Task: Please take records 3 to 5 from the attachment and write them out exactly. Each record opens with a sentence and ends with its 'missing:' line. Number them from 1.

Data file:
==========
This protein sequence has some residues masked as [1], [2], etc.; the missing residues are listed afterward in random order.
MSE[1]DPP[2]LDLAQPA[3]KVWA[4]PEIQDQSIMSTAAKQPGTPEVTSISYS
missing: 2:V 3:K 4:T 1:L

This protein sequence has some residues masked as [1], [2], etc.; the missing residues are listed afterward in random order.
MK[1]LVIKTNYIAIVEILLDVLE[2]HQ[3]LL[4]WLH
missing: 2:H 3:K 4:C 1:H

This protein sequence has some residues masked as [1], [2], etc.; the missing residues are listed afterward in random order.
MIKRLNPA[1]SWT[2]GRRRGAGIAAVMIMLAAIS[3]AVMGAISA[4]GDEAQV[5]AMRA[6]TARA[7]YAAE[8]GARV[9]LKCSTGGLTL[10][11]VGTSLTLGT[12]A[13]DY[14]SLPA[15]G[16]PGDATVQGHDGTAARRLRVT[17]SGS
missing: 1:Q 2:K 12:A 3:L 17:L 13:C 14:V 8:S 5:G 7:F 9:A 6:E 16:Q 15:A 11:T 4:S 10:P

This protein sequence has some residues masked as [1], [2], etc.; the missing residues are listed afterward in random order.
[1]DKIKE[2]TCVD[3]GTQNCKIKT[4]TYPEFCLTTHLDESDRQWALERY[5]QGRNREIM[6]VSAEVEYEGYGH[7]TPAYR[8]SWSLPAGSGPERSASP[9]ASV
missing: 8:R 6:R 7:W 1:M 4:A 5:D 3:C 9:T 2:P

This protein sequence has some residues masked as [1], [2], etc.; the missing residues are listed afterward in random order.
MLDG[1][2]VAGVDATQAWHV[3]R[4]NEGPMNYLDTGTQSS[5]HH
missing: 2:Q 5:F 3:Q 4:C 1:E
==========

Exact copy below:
This protein sequence has some residues masked as [1], [2], etc.; the missing residues are listed afterward in random order.
MIKRLNPA[1]SWT[2]GRRRGAGIAAVMIMLAAIS[3]AVMGAISA[4]GDEAQV[5]AMRA[6]TARA[7]YAAE[8]GARV[9]LKCSTGGLTL[10][11]VGTSLTLGT[12]A[13]DY[14]SLPA[15]G[16]PGDATVQGHDGTAARRLRVT[17]SGS
missing: 1:Q 2:K 12:A 3:L 17:L 13:C 14:V 8:S 5:G 7:F 9:A 6:E 16:Q 15:A 11:T 4:S 10:P

This protein sequence has some residues masked as [1], [2], etc.; the missing residues are listed afterward in random order.
[1]DKIKE[2]TCVD[3]GTQNCKIKT[4]TYPEFCLTTHLDESDRQWALERY[5]QGRNREIM[6]VSAEVEYEGYGH[7]TPAYR[8]SWSLPAGSGPERSASP[9]ASV
missing: 8:R 6:R 7:W 1:M 4:A 5:D 3:C 9:T 2:P

This protein sequence has some residues masked as [1], [2], etc.; the missing residues are listed afterward in random order.
MLDG[1][2]VAGVDATQAWHV[3]R[4]NEGPMNYLDTGTQSS[5]HH
missing: 2:Q 5:F 3:Q 4:C 1:E